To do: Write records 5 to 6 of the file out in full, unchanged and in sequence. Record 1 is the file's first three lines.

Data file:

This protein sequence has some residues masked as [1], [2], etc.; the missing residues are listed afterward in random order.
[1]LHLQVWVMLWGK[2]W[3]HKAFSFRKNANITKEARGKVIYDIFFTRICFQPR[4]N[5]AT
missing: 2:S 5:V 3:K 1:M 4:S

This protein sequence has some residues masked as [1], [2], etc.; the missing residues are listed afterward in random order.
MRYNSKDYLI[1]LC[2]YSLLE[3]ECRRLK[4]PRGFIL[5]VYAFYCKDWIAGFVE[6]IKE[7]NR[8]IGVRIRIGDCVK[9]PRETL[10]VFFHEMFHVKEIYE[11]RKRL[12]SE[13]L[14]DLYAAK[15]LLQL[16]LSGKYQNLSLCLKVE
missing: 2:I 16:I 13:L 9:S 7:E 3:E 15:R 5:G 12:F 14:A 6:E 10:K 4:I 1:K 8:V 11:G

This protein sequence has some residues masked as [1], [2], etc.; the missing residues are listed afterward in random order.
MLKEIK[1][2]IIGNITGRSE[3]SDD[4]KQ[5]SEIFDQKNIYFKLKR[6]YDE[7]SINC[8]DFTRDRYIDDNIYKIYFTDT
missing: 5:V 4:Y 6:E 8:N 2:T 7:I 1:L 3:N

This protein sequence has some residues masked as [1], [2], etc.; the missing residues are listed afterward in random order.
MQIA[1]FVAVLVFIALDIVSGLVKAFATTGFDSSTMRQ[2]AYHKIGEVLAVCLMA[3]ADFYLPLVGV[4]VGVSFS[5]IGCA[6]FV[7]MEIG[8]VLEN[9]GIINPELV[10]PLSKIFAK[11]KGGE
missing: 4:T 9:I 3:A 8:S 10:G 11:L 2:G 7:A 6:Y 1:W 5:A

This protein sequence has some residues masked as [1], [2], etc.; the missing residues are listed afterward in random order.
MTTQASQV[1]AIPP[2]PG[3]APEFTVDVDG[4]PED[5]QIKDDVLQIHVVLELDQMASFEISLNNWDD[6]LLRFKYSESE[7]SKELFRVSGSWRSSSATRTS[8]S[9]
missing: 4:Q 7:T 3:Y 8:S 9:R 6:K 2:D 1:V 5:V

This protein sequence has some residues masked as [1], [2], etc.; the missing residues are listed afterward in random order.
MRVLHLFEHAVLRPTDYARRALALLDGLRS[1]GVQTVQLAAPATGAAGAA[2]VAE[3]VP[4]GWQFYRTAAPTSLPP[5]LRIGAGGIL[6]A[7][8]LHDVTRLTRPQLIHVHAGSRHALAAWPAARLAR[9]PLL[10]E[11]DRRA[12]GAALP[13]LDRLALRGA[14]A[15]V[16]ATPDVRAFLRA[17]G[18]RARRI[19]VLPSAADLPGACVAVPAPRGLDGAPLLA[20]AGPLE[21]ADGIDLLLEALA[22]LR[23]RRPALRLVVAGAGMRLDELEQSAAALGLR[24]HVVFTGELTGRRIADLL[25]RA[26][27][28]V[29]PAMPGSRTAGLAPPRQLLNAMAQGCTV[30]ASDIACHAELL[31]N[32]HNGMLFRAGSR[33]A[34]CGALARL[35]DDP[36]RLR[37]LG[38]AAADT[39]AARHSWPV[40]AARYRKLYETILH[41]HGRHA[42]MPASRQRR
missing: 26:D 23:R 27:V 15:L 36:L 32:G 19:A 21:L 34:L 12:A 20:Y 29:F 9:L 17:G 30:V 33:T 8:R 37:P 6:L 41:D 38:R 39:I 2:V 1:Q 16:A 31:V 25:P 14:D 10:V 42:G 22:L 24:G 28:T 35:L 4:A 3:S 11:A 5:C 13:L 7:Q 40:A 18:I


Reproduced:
This protein sequence has some residues masked as [1], [2], etc.; the missing residues are listed afterward in random order.
MTTQASQV[1]AIPP[2]PG[3]APEFTVDVDG[4]PED[5]QIKDDVLQIHVVLELDQMASFEISLNNWDD[6]LLRFKYSESE[7]SKELFRVSGSWRSSSATRTS[8]S[9]
missing: 4:Q 7:T 3:Y 8:S 9:R 6:K 2:D 1:V 5:V

This protein sequence has some residues masked as [1], [2], etc.; the missing residues are listed afterward in random order.
MRVLHLFEHAVLRPTDYARRALALLDGLRS[1]GVQTVQLAAPATGAAGAA[2]VAE[3]VP[4]GWQFYRTAAPTSLPP[5]LRIGAGGIL[6]A[7][8]LHDVTRLTRPQLIHVHAGSRHALAAWPAARLAR[9]PLL[10]E[11]DRRA[12]GAALP[13]LDRLALRGA[14]A[15]V[16]ATPDVRAFLRA[17]G[18]RARRI[19]VLPSAADLPGACVAVPAPRGLDGAPLLA[20]AGPLE[21]ADGIDLLLEALA[22]LR[23]RRPALRLVVAGAGMRLDELEQSAAALGLR[24]HVVFTGELTGRRIADLL[25]RA[26][27][28]V[29]PAMPGSRTAGLAPPRQLLNAMAQGCTV[30]ASDIACHAELL[31]N[32]HNGMLFRAGSR[33]A[34]CGALARL[35]DDP[36]RLR[37]LG[38]AAADT[39]AARHSWPV[40]AARYRKLYETILH[41]HGRHA[42]MPASRQRR
missing: 26:D 23:R 27:V 15:L 36:L 32:G 19:A 21:L 34:L 12:A 20:Y 29:F 9:L 17:G 30:V 33:T 8:R 37:P 6:L 41:D 38:R 39:I 2:V 1:Q 16:A 31:V 25:P 14:D 10:V 42:G 22:L 24:G 28:T 35:L 4:A 3:S 11:A 5:C 13:L 7:Q 40:A 18:I